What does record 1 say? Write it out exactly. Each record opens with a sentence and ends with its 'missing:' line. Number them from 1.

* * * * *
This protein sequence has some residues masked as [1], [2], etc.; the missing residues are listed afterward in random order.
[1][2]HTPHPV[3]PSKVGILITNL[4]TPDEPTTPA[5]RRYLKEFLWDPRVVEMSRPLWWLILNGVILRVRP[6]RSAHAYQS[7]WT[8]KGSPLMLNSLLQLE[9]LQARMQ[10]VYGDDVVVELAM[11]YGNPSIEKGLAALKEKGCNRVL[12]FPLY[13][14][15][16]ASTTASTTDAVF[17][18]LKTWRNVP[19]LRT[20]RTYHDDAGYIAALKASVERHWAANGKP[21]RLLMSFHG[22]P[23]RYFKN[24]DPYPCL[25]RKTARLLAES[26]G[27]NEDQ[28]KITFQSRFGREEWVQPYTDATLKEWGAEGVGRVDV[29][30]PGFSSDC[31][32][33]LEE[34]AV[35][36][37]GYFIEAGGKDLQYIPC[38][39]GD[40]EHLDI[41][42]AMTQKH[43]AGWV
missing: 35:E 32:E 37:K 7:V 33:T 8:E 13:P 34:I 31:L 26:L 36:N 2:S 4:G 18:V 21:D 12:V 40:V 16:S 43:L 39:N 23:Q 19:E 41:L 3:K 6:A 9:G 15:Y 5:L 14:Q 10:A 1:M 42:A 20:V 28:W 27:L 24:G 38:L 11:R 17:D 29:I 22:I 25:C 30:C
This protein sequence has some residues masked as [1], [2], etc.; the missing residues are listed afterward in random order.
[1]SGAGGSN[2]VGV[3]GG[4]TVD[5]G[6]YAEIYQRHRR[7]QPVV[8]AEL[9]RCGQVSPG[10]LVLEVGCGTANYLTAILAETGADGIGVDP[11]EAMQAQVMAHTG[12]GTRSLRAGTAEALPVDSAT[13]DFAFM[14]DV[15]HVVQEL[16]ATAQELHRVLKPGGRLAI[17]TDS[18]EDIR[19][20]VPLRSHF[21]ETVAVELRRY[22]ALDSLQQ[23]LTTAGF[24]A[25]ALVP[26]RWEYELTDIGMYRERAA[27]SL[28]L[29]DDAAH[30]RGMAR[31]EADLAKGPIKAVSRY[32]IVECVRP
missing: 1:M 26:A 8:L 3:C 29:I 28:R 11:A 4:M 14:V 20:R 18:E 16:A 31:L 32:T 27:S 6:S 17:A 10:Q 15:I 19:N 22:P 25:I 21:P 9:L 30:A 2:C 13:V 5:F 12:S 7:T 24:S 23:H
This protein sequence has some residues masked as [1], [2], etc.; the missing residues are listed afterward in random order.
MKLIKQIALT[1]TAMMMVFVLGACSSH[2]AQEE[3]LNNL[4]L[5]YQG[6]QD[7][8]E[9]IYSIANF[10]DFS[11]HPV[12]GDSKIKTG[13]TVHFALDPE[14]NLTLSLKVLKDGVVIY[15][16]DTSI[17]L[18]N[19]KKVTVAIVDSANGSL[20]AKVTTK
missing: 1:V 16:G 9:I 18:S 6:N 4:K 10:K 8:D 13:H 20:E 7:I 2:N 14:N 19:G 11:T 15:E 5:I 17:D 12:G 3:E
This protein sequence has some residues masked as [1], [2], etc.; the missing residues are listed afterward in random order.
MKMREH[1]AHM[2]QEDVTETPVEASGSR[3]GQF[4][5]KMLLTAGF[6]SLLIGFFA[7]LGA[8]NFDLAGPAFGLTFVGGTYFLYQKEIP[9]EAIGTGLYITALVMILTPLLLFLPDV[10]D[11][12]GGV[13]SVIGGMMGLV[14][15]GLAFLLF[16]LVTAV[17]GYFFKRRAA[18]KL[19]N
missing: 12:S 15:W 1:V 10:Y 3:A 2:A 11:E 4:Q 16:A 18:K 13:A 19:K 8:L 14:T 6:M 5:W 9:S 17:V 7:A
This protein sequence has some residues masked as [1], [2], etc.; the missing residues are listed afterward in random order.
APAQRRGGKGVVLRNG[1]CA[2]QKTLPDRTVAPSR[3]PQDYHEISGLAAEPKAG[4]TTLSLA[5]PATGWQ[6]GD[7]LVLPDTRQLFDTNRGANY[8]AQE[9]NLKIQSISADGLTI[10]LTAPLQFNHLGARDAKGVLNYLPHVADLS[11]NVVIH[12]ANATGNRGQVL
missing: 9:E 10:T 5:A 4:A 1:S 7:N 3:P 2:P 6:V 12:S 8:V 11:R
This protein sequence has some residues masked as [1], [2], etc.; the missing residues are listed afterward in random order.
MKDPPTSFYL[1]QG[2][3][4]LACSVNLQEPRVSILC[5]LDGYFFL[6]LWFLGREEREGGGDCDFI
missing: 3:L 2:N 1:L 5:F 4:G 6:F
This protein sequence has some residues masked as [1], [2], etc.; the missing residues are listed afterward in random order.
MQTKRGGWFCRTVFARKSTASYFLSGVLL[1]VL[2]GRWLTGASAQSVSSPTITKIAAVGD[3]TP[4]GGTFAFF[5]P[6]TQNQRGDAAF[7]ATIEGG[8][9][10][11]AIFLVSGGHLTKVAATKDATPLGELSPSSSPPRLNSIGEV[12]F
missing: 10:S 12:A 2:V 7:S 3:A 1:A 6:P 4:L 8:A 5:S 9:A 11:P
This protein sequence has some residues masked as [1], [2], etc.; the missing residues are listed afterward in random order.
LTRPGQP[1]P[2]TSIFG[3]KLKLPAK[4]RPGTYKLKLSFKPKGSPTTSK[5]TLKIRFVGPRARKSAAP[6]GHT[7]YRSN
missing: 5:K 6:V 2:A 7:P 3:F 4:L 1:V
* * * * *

This protein sequence has some residues masked as [1], [2], etc.; the missing residues are listed afterward in random order.
[1][2]HTPHPV[3]PSKVGILITNL[4]TPDEPTTPA[5]RRYLKEFLWDPRVVEMSRPLWWLILNGVILRVRP[6]RSAHAYQS[7]WT[8]KGSPLMLNSLLQLE[9]LQARMQ[10]VYGDDVVVELAM[11]YGNPSIEKGLAALKEKGCNRVL[12]FPLY[13][14][15][16]ASTTASTTDAVF[17][18]LKTWRNVP[19]LRT[20]RTYHDDAGYIAALKASVERHWAANGKP[21]RLLMSFHG[22]P[23]RYFKN[24]DPYPCL[25]RKTARLLAES[26]G[27]NEDQ[28]KITFQSRFGREEWVQPYTDATLKEWGAEGVGRVDV[29][30]PGFSSDC[31][32][33]LEE[34]AV[35][36][37]GYFIEAGGKDLQYIPC[38][39]GD[40]EHLDI[41][42]AMTQKH[43]AGWV
missing: 35:E 32:E 37:K 7:V 33:T 8:E 13:P 34:I 31:L 26:L 36:N 2:S 4:G 18:V 21:D 12:V 40:V 16:S 43:L 39:N 23:Q 19:E 41:L 3:K 6:A 9:G 15:Y 5:L 14:Q 10:A 1:M 42:A 20:V 28:W 27:L 24:G 38:L 11:R 17:D 29:I 22:I 25:C 30:C